Our houses do not contain time.  Our woods do not contain time.  Perhaps mankind had instinctively sensed, just even for a moment, the flimsiness of the objective solidity that enfolds a material thing. Even the actual, that actual time that had been long familiar to us, does not exist nor has it been endowed upon the object.  It emerges that houses and sky and the woods, even more so than that which is actual, do not exist.

When a lone human being lived within his own nail he became saddened and cried and moaned.  But somehow he noticed that there is no yesterday, there is no tomorrow, there is only today.  And having lived through the present day he said: now there is something to talk about.  This present day I do not possess; it doesn’t exist for one who lives in his head, who races around like a madman, who drinks and eats, who floats on a raft, who sleeps on the grave of his friend.  We all have identical events.  We have something to talk about.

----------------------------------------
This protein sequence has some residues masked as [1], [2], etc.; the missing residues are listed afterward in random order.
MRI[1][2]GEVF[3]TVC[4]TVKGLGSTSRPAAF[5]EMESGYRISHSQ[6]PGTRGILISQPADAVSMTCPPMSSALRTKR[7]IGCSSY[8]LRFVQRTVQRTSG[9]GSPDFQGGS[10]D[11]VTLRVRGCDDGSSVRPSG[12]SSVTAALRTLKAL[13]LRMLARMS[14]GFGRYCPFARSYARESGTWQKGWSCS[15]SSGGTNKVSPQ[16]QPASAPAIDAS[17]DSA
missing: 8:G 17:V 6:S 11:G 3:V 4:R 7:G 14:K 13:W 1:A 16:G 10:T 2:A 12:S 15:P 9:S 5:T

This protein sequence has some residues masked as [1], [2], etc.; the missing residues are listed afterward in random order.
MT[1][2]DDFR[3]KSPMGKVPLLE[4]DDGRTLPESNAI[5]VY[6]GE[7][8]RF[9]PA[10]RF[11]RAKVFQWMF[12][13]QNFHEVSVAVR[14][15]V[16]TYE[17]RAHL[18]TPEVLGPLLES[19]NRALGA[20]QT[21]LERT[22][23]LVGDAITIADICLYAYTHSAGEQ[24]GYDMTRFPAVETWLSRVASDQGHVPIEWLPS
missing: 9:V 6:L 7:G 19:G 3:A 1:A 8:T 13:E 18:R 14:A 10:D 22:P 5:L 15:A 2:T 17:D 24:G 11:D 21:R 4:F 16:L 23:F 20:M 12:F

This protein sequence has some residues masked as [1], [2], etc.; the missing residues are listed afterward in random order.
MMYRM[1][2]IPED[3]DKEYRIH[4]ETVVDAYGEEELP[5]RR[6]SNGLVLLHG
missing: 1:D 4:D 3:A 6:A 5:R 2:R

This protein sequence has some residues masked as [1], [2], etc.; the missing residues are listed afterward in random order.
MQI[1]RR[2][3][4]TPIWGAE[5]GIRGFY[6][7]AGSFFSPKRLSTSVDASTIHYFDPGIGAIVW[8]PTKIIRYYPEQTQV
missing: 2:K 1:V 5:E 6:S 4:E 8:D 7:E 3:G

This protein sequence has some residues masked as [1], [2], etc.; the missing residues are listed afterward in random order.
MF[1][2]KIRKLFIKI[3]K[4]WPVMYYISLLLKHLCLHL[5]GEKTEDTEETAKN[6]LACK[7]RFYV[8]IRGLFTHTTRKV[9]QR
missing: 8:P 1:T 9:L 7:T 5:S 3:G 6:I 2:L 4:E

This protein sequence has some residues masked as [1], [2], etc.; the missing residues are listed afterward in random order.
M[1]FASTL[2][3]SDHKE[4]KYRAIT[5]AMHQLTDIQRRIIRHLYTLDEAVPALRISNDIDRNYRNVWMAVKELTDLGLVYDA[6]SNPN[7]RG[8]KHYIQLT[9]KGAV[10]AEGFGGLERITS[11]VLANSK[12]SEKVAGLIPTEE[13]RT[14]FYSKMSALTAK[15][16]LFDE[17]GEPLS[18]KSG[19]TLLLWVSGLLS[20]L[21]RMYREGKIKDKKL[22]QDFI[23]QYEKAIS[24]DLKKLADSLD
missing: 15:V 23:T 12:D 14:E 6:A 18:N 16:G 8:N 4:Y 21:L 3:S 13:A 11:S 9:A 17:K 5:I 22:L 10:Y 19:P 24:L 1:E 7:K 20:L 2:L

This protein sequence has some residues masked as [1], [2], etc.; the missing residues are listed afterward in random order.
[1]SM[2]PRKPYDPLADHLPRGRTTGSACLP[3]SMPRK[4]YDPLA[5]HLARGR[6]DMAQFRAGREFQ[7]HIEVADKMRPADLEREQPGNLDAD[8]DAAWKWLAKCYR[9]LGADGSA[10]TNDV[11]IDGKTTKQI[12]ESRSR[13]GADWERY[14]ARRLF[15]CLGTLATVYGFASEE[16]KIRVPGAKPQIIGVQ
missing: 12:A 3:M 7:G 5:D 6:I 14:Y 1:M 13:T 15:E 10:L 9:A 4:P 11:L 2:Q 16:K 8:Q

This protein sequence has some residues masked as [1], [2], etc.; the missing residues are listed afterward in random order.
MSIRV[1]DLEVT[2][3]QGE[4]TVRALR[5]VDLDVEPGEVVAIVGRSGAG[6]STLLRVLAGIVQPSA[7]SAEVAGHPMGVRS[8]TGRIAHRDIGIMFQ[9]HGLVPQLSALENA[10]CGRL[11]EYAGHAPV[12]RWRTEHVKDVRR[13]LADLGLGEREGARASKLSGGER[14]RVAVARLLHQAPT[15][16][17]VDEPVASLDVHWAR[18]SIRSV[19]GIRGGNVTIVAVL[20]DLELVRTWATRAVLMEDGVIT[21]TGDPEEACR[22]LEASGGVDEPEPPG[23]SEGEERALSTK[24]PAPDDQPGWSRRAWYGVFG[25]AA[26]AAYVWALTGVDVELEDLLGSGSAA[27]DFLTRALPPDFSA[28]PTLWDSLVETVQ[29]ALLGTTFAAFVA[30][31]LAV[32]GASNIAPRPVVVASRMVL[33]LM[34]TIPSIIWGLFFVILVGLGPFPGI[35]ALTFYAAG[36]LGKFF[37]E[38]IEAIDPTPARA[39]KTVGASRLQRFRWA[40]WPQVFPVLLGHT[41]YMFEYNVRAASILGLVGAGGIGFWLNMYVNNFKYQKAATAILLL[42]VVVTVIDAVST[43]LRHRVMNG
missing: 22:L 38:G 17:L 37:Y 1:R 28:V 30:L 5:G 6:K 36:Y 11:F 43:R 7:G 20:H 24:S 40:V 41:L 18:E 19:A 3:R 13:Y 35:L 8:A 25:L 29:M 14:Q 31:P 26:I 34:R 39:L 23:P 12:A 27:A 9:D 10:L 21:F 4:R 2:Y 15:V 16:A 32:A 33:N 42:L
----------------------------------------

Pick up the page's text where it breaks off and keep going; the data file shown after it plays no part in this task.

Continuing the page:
And so he began to observe the world’s borders, and in the walls of time’s container he thought he saw God.


~ by Scott Hamilton Peters on March 9, 2010.

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